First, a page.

This is the training that delivers game-changing results.
But it’s sometimes harder to sell this sort of change to the C-suite. If an executive is looking for short-term productivity gains and proof of compliance, a course on nonlinear thinking isn’t going to fly.
Okay, so now we can get to the heart of the question: Once you know who it’s for and what it’s for, can you tell a story (a true story) that will resonate with the people you’re offering it to? Does that story make promises you can keep? Does it come from a person who’s already trusted?
1. Would they miss you if you were gone?
2. Do people ask for it when you’re offering it?
3. When they’re done, do they tell their colleagues?
If these things aren’t happening, look deeper into the training, into the promises you make, and perhaps, into the mindset of the people you seek to change.
The next step is to assess market demand for your course or training program in the first place—this will make a world of difference on whether you are successful or not. My altMBA, an intensive months-long workshop we’ve been running for a year, has no tests, no lectures and takes about three hours of work each day. And yet, we have a 96% completion rate from some of the busiest people in the world.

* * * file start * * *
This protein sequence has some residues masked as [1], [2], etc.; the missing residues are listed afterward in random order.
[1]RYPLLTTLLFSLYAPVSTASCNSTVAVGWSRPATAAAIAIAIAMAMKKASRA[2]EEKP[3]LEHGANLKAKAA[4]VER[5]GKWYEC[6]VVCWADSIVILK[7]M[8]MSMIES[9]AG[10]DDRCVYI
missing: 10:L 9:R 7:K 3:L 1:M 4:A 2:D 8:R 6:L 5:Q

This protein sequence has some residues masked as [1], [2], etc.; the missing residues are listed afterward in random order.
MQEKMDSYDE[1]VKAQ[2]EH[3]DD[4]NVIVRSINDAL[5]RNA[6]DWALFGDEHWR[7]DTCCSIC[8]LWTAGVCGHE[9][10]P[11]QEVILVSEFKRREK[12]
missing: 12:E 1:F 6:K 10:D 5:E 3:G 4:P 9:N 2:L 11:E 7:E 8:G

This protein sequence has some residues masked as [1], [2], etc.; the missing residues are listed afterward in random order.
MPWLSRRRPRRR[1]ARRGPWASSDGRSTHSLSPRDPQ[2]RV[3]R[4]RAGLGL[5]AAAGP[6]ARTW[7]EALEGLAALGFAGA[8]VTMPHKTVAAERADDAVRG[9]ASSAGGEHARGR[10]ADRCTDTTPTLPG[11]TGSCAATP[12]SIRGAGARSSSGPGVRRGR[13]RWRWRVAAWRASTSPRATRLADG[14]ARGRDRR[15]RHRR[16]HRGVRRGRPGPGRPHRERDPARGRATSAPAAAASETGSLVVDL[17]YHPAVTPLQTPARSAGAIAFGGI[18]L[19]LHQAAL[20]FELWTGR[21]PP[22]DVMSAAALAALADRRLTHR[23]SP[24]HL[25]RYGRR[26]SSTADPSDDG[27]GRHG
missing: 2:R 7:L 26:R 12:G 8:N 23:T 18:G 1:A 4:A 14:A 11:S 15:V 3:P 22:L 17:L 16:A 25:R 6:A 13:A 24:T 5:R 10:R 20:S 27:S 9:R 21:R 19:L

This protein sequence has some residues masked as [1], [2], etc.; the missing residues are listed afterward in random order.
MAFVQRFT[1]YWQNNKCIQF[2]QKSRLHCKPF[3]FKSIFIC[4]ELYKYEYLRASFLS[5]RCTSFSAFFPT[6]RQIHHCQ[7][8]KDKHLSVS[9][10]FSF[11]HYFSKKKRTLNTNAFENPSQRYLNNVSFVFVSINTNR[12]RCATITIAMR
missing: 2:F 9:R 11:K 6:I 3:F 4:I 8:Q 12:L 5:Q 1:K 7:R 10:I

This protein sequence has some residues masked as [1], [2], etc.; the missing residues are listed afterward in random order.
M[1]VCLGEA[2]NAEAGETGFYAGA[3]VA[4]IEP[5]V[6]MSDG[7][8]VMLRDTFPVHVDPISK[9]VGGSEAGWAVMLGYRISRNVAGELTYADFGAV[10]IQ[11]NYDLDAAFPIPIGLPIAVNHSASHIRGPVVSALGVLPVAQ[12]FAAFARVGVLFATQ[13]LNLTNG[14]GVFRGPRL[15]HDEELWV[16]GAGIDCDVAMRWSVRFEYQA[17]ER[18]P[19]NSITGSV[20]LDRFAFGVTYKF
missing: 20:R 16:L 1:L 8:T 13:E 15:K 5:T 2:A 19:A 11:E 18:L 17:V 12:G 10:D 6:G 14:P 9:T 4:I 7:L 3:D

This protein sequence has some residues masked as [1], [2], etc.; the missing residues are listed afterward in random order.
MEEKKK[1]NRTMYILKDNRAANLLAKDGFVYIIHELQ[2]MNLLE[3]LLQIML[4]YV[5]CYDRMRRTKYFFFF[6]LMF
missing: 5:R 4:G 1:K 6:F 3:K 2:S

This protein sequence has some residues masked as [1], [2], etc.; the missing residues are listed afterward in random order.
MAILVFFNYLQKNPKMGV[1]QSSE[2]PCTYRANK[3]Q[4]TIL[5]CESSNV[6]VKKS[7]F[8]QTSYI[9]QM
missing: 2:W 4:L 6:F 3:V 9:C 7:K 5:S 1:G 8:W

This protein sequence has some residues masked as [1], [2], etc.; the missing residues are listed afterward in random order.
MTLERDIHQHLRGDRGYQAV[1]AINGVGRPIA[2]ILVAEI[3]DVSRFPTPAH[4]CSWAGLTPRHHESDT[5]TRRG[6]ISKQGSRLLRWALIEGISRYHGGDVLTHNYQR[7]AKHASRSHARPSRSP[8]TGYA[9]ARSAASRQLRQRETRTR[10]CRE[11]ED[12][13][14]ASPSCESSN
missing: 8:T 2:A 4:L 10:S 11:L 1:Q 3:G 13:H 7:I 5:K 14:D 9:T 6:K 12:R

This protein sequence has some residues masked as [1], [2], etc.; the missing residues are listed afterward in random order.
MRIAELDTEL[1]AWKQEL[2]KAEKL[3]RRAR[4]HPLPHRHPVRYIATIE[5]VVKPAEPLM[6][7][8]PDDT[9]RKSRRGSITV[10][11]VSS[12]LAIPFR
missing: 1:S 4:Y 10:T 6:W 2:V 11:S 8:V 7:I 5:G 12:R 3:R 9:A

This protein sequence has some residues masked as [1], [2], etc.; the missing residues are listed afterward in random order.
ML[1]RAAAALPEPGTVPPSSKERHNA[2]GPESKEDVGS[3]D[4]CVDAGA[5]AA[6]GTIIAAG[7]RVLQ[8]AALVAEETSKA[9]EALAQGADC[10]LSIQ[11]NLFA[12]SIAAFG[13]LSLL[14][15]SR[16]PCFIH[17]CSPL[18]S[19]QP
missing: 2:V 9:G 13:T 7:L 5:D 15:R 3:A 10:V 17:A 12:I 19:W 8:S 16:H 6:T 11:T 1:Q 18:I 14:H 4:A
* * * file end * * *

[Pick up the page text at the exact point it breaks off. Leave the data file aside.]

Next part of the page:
And the courses I offer on Udemy also regularly receive high ratings and completion rates.
The reason for both successes is the same: enrollment.
As marketers, many of us like to think that the last step is the most important, that if the flyer or the promo is as good as the course, we are in.
Alas, not so.
In fact, it begins at the beginning. Are your people eager to go where you’re going? Are they enrolled in the journey? Are they thirsty?